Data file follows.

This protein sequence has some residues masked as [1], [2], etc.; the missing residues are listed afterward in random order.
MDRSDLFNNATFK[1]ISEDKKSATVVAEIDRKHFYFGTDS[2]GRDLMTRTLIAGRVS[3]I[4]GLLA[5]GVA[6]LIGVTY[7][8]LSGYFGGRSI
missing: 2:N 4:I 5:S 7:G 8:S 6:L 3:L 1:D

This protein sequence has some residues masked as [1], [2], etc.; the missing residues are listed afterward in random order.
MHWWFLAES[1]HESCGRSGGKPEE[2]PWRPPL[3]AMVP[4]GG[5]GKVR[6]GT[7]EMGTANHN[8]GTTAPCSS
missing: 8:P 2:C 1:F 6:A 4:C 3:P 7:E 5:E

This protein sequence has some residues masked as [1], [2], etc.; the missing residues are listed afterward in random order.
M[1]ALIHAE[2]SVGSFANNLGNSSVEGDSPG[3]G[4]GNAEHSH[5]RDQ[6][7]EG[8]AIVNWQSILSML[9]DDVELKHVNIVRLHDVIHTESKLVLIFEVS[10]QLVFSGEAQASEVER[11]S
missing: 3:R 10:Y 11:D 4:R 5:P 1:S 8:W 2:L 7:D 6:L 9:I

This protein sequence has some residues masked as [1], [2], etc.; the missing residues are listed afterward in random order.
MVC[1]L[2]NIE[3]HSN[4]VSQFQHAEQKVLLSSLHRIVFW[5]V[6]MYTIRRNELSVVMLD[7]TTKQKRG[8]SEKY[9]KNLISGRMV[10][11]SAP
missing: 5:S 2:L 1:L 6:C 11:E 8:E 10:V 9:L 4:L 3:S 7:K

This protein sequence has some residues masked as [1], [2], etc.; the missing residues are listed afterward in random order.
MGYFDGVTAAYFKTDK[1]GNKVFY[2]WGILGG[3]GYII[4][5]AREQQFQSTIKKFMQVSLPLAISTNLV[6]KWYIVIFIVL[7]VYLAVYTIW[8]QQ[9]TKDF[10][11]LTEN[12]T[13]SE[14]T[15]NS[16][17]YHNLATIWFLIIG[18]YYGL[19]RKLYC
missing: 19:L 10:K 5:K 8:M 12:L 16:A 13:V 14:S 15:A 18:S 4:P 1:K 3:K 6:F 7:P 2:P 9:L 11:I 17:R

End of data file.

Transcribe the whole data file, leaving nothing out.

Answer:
This protein sequence has some residues masked as [1], [2], etc.; the missing residues are listed afterward in random order.
MDRSDLFNNATFK[1]ISEDKKSATVVAEIDRKHFYFGTDS[2]GRDLMTRTLIAGRVS[3]I[4]GLLA[5]GVA[6]LIGVTY[7][8]LSGYFGGRSI
missing: 2:N 4:I 5:S 7:G 8:S 6:L 3:L 1:D

This protein sequence has some residues masked as [1], [2], etc.; the missing residues are listed afterward in random order.
MHWWFLAES[1]HESCGRSGGKPEE[2]PWRPPL[3]AMVP[4]GG[5]GKVR[6]GT[7]EMGTANHN[8]GTTAPCSS
missing: 8:P 2:C 1:F 6:A 4:C 3:P 7:E 5:E

This protein sequence has some residues masked as [1], [2], etc.; the missing residues are listed afterward in random order.
M[1]ALIHAE[2]SVGSFANNLGNSSVEGDSPG[3]G[4]GNAEHSH[5]RDQ[6][7]EG[8]AIVNWQSILSML[9]DDVELKHVNIVRLHDVIHTESKLVLIFEVS[10]QLVFSGEAQASEVER[11]S
missing: 3:R 10:Y 11:D 4:R 5:P 1:S 8:W 2:L 7:D 6:L 9:I

This protein sequence has some residues masked as [1], [2], etc.; the missing residues are listed afterward in random order.
MVC[1]L[2]NIE[3]HSN[4]VSQFQHAEQKVLLSSLHRIVFW[5]V[6]MYTIRRNELSVVMLD[7]TTKQKRG[8]SEKY[9]KNLISGRMV[10][11]SAP
missing: 5:S 2:L 1:L 6:C 11:E 8:E 10:V 9:L 4:L 3:S 7:K

This protein sequence has some residues masked as [1], [2], etc.; the missing residues are listed afterward in random order.
MGYFDGVTAAYFKTDK[1]GNKVFY[2]WGILGG[3]GYII[4][5]AREQQFQSTIKKFMQVSLPLAISTNLV[6]KWYIVIFIVL[7]VYLAVYTIW[8]QQ[9]TKDF[10][11]LTEN[12]T[13]SE[14]T[15]NS[16][17]YHNLATIWFLIIG[18]YYGL[19]RKLYC
missing: 19:L 10:K 5:K 8:M 12:L 16:A 13:V 14:S 15:A 18:S 4:P 1:K 3:K 6:F 7:P 2:P 9:L 11:I 17:R